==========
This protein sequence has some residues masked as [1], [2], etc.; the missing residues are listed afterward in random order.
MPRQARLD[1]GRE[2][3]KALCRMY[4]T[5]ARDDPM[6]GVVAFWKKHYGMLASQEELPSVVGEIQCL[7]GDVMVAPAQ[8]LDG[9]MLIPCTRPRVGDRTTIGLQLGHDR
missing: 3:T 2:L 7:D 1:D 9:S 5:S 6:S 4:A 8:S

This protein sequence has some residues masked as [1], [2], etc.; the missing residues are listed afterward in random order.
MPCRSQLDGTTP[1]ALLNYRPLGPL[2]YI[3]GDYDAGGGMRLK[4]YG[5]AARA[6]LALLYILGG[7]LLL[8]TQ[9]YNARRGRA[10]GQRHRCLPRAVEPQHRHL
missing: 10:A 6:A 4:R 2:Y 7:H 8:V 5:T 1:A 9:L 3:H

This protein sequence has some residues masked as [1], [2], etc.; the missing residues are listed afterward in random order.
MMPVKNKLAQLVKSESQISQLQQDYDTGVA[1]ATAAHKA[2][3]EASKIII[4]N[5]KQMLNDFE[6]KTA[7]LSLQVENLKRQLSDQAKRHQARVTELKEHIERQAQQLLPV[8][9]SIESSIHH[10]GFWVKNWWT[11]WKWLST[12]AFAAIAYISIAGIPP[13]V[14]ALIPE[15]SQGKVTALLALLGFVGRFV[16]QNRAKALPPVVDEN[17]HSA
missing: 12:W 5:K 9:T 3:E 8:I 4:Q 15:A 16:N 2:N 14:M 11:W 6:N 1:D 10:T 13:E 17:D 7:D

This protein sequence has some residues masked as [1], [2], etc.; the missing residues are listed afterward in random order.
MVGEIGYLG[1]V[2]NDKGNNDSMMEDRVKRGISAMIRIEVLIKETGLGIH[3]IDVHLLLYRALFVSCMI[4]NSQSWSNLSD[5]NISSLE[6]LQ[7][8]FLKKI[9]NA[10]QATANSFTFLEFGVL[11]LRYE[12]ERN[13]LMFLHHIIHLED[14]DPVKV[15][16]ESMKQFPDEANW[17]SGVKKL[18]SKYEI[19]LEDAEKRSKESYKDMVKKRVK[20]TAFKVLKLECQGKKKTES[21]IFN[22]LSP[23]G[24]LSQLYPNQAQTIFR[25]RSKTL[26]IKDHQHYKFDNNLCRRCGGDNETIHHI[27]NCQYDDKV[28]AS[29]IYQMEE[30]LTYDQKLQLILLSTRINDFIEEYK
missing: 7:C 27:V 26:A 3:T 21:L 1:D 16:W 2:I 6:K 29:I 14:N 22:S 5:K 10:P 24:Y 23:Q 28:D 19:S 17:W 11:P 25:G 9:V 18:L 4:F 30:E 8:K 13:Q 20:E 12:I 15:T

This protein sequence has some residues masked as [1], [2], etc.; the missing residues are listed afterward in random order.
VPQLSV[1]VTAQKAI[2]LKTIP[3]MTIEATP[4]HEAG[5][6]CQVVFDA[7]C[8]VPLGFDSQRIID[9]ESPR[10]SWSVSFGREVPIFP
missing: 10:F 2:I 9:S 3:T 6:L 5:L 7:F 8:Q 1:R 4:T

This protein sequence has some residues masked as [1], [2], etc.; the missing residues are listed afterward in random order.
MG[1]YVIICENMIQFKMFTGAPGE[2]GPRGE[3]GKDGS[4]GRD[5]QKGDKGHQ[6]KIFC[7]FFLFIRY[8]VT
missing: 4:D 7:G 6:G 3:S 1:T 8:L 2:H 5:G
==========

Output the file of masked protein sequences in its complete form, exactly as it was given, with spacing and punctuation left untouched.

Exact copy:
This protein sequence has some residues masked as [1], [2], etc.; the missing residues are listed afterward in random order.
MPRQARLD[1]GRE[2][3]KALCRMY[4]T[5]ARDDPM[6]GVVAFWKKHYGMLASQEELPSVVGEIQCL[7]GDVMVAPAQ[8]LDG[9]MLIPCTRPRVGDRTTIGLQLGHDR
missing: 3:T 2:L 7:D 1:D 9:S 5:S 6:S 4:A 8:S

This protein sequence has some residues masked as [1], [2], etc.; the missing residues are listed afterward in random order.
MPCRSQLDGTTP[1]ALLNYRPLGPL[2]YI[3]GDYDAGGGMRLK[4]YG[5]AARA[6]LALLYILGG[7]LLL[8]TQ[9]YNARRGRA[10]GQRHRCLPRAVEPQHRHL
missing: 10:A 6:A 4:R 2:Y 7:H 8:V 5:T 1:A 9:L 3:H

This protein sequence has some residues masked as [1], [2], etc.; the missing residues are listed afterward in random order.
MMPVKNKLAQLVKSESQISQLQQDYDTGVA[1]ATAAHKA[2][3]EASKIII[4]N[5]KQMLNDFE[6]KTA[7]LSLQVENLKRQLSDQAKRHQARVTELKEHIERQAQQLLPV[8][9]SIESSIHH[10]GFWVKNWWT[11]WKWLST[12]AFAAIAYISIAGIPP[13]V[14]ALIPE[15]SQGKVTALLALLGFVGRFV[16]QNRAKALPPVVDEN[17]HSA
missing: 12:W 5:K 9:T 3:E 8:I 4:Q 15:A 16:N 2:N 14:M 11:W 6:N 1:D 10:T 13:E 17:D 7:D

This protein sequence has some residues masked as [1], [2], etc.; the missing residues are listed afterward in random order.
MVGEIGYLG[1]V[2]NDKGNNDSMMEDRVKRGISAMIRIEVLIKETGLGIH[3]IDVHLLLYRALFVSCMI[4]NSQSWSNLSD[5]NISSLE[6]LQ[7][8]FLKKI[9]NA[10]QATANSFTFLEFGVL[11]LRYE[12]ERN[13]LMFLHHIIHLED[14]DPVKV[15][16]ESMKQFPDEANW[17]SGVKKL[18]SKYEI[19]LEDAEKRSKESYKDMVKKRVK[20]TAFKVLKLECQGKKKTES[21]IFN[22]LSP[23]G[24]LSQLYPNQAQTIFR[25]RSKTL[26]IKDHQHYKFDNNLCRRCGGDNETIHHI[27]NCQYDDKV[28]AS[29]IYQMEE[30]LTYDQKLQLILLSTRINDFIEEYK
missing: 7:C 27:V 26:A 3:T 21:L 1:D 16:W 2:I 6:K 29:I 14:N 22:S 5:K 10:P 24:Y 23:Q 28:D 19:S 17:W 11:P 25:G 9:V 18:L 4:F 30:E 8:K 13:Q 20:E 12:I 15:T

This protein sequence has some residues masked as [1], [2], etc.; the missing residues are listed afterward in random order.
VPQLSV[1]VTAQKAI[2]LKTIP[3]MTIEATP[4]HEAG[5][6]CQVVFDA[7]C[8]VPLGFDSQRIID[9]ESPR[10]SWSVSFGREVPIFP
missing: 10:F 2:I 9:S 3:T 6:L 5:L 7:F 8:Q 1:R 4:T

This protein sequence has some residues masked as [1], [2], etc.; the missing residues are listed afterward in random order.
MG[1]YVIICENMIQFKMFTGAPGE[2]GPRGE[3]GKDGS[4]GRD[5]QKGDKGHQ[6]KIFC[7]FFLFIRY[8]VT
missing: 4:D 7:G 6:G 3:S 1:T 8:L 2:H 5:G